From brain surgery patient to neuroscience nurse

Posted on: July 27, 2012



Dara Lewis leaves Memorial Hermann-Texas Medical Center after five days as a patient.


COM nursing graduate Dara Lewis, of League City, is now working at Memorial Hermann-Texas Medical Center —in the same ward where just six months ago she recovered from surgery on her brain.
 
In fall 2011 while a nursing student, Lewis began having headaches and blurred vision. Family and friends told her that the headaches just came from stress about school, but she knew something was wrong.
 
After medical tests, her doctor informed her that she had a benign cyst in her brain that was filling with fluid. He wanted immediate surgery, but she chose to wait until after final exams for the semester. Four days after exams, she underwent surgery to place a shunt in her brain to drain the fluid. She recovered in the neuroscience floor for several days.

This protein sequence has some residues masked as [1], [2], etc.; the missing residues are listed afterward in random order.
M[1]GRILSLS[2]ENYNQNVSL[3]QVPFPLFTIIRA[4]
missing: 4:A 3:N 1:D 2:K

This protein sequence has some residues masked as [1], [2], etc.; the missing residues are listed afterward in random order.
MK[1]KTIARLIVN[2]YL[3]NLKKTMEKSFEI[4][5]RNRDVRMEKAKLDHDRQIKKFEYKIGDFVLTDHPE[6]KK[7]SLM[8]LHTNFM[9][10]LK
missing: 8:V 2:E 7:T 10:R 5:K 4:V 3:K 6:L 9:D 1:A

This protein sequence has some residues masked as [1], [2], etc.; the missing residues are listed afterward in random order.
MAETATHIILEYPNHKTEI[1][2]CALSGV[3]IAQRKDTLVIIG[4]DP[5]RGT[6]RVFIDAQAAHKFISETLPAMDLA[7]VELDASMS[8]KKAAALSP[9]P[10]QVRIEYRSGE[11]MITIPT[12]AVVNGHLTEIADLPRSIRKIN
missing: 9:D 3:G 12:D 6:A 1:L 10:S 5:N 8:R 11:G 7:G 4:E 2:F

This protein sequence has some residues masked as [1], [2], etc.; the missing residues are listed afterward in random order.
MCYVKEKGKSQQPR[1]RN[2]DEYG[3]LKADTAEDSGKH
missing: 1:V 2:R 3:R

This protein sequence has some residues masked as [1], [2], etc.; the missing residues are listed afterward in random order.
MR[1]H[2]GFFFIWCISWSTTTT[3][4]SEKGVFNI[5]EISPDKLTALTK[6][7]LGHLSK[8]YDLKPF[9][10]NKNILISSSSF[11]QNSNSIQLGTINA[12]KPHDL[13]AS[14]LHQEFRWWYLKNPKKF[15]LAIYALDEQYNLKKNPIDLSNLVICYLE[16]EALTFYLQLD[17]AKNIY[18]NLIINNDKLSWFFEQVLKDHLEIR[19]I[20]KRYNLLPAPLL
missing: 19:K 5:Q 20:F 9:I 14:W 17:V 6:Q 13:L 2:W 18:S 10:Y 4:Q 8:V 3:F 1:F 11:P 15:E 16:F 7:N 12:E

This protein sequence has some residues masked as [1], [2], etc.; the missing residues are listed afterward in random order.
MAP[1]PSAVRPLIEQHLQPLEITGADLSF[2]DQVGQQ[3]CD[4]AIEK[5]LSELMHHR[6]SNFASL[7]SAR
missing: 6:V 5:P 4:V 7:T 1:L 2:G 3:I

“The hardest part for me was going through nursing school. I was more concerned about finishing school than about my health,” she said.
 
Now graduated, she is back on the same neuroscience floor—this time as an R.N. In fact, it’s because she was a patient at Memorial Hermann-Texas Medical Center that she got the job.
 
Her physician, Dr. Dong Kim, who performed Rep. Gabrielle Giffords’ surgery, knew of Lewis’s interest in the medical field. “When [Kim] saw me every single time, he told me, ‘OK, you’d better finish nursing school because you’re going to come work for me.’ I thought, ‘This is one of the top-notch hospitals in the world, yeah right,’” she said.
 
Nevertheless, Kim introduced her to the director of nursing at Memorial Hermann while she was recovering in the hospital after surgery. “I was still really out of it,” she said.
 
But she stayed in contact with the director and attended a career fair at Memorial Hermann. At the fair the neuroscience team interviewed her because the director knew her and hired her on the spot.
 
Her experience fueled her interest in the neuroscience field. “I’m so interested in being in neuroscience because it’s so unpredictable. It’s so much to learn about. It’s constantly researching.”
 
Now a nurse, she remembers what it was like as a patient. “I’ll really have a special place for [neuroscience] patients because I’ve been there.”
 
“People say, ‘You’re so lucky you have a dream job,’ and I say, ‘I only had to go through brain surgery,’” she said. “I wouldn’t say ‘luck,’ but I think everything happens for a reason.”


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